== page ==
|Marshall S. Rice|
Mary A. Morse
Members who organized the Upper Falls Religious Society in 1828:
Bacon, Silas, Jr.
Clark, Nathaniel 2nd
Davenport, Benj. Jr.
Morse, Amos H.
Sturtevant, M. P.
Winsor, George W.
Wiswall, William 2nd
The above and the following 109 members comprised the total males in the congregation for the period 1828-1833. Names of female members are not available.
Bowker, Elliot A.
Boynton, Richard, Jr.
Britt, Samuel G.
Cheney, Jefferson W.
Clark, William E.
Everett, Joseph C.
Eager, Moses E.
|Graves, Moses J|
Gray, William S.
Hersey, Elijah, Jr.
Henderson, Fred. A.
Hawes, Eliab M.
Hawes, Amos B. S
Langley, Thomas J.
Livermore, Joseph T.
Morse, George M.
Nicholson, John, Jr
Newell, Artemas, Jr.
Pettee, Charles F.
Parker, Rev. John
Henry Sherman, James M.
Sherman, James M.
Skinner John L.
Turner, Nathaniel D.
Wetherill, Throop B.
Weston, Thomas P.
White, Barney L.
The First Methodist Episcopal Church was organized from the above Upper Falls Religious Society members in 1832. The number of such members is given at 53 but their names are not available.
Musicians and choir members of the Religious Society for the period 1828-32 comprised the following:
|George Morse, Leader|
Alfred Bridges, Bugle
Artemas Newell, Bass Viol
Jess Winslow, Clarionet
|Miss Eliza Bartlett|
Miss Eliza Clapp
Miss Silence Clark
Miss Nancy Ellis
Miss Charlotte Plimpton
William E. Clarke
The following 11 men began the Baptist church organization in 1832 at Newton Upper Falls by the paying of shares:
|Ira N. Bullen|
John Bullough Jr.
Asa F. Smith*
Martin P. Sturtevant
* Also included in the list that follows.
The 55 members (presumably from Newton Upper Falls) who left the First Baptist Church in Newton Centre to form the Second Baptist Church at Upper Falls in 1835:
|Ira N. Baptams|
Eliza H. Bixby
Levina R. Bullens
Mary S. Cheney
Abigail B. Clapp
Nancy L. Gardner
Elizabeth E. Keyes
Francis T. Keyes
Mary Ann Keyes Eliza Kingsbury
Sarah S. Kingsbury
Martha F. Newhall
Charlotte H. Smith
Betsey S. Smith
Cleora F. Smith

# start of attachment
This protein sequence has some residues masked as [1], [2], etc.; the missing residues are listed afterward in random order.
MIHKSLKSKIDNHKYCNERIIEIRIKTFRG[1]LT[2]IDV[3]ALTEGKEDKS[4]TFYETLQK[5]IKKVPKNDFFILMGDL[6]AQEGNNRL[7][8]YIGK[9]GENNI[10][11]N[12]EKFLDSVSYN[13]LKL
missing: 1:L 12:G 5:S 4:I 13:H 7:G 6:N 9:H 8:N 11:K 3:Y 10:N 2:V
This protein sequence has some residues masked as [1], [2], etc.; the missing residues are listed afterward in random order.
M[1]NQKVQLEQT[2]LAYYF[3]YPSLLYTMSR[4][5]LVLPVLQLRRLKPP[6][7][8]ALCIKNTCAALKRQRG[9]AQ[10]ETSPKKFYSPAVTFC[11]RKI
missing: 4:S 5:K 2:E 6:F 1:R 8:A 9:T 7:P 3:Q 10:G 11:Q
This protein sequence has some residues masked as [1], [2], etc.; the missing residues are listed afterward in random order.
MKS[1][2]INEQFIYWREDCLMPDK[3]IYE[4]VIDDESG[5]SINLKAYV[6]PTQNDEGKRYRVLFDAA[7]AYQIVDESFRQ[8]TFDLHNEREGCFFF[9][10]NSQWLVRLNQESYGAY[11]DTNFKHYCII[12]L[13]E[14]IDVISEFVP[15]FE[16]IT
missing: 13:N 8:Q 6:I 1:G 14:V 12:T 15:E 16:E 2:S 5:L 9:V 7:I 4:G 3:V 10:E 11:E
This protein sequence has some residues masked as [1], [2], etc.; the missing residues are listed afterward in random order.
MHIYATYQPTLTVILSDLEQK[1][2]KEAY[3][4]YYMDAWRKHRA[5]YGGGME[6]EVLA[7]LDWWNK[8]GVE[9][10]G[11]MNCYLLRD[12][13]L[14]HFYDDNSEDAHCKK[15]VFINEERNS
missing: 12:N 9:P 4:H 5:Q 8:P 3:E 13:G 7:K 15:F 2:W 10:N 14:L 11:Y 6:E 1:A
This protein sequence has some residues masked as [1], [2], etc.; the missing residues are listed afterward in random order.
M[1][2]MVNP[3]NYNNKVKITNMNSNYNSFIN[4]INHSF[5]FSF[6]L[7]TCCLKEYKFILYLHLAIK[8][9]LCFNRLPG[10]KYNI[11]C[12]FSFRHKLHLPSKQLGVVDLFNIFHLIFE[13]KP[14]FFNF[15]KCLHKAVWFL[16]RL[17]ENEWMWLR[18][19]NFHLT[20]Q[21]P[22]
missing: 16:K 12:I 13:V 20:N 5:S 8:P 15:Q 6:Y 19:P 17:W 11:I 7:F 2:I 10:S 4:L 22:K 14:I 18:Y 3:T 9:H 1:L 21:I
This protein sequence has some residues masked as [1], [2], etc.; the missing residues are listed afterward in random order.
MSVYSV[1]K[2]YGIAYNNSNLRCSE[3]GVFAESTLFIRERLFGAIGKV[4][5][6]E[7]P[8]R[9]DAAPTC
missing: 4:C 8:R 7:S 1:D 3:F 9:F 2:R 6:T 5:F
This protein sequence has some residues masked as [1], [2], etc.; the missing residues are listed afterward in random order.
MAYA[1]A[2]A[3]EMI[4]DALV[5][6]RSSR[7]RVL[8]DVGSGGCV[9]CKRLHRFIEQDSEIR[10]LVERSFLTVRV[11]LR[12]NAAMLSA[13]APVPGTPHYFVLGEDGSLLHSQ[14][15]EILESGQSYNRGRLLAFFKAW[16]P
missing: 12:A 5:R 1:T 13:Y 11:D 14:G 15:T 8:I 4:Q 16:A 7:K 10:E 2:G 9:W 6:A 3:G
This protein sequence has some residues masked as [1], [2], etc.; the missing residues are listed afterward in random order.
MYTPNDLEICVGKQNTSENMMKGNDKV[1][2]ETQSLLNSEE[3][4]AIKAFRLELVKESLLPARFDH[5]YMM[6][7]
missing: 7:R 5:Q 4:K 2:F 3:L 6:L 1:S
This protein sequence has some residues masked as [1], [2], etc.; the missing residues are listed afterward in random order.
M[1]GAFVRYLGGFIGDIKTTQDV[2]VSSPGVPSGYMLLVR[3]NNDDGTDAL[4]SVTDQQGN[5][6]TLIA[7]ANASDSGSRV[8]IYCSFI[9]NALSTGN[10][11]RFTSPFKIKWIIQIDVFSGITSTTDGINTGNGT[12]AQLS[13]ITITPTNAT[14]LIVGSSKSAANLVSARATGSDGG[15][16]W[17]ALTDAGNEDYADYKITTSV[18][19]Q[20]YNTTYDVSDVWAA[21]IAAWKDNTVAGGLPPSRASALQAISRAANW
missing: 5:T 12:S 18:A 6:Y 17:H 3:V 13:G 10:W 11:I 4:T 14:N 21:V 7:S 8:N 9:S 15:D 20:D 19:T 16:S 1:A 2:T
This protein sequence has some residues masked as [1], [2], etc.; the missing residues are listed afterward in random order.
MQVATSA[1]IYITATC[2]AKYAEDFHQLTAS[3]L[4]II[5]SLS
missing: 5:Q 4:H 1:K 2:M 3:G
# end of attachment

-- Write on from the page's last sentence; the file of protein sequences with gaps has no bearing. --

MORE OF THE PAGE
Martha H. Taylor
The Universalist Church on High Street was founded in 1841-42 by the following men:
George W. Keyes
|William H. Nichols|
Levis H. Partridge
Samuel P. Skinner
The leading laymen of the St. Mary’s Roman Catholic Church (the first church of that faith in Newton) in the years 1843-1868 were:
|James Cahill (son of Edward)|
The Church of Yahweh (Second Adventist) was formed in 1886 on Mr. Luther T. Cunningham’s property on Boylston Street, and was comprised mainly of three families: the Cunninghams, the Pipers and the Adamses. (See under “CHURCHES”)
In Smith’s history there are listed the freeholders in Newton in 1798 with their estates and valuations. Altogether there are 200 houses shown; 175 occupied by their owners, 25 by tenants, with a total valuation of the houses set at $71,614.00. The land, totaling 9,544 acres, was valued at $265,439.00 for a total valuation of $337,053.00. It appears that even for those days this was an extremely low valuation and the percentage used must have been very small. The following names, estates and valuations were taken from the Books of the Assessors who were appointed under an Act of the Congress of the United States passed in 1798, levying a direct tax upon the country of $2,000,000. Property exempted by state laws were not to be assessed, nor were dwelling-houses of a valuation of less than $100. This action was taken on October 1, 1798.
The following list includes only those who were believed to be residents of the old Upper Falls village. It does not appear to this writer to be complete as, for example, it does not include any Ellis properties thought to have been in existence at that time. Because of the very low percentage of valuation used, there may have been other houses in the village which are not included as they have been valued at less than $100.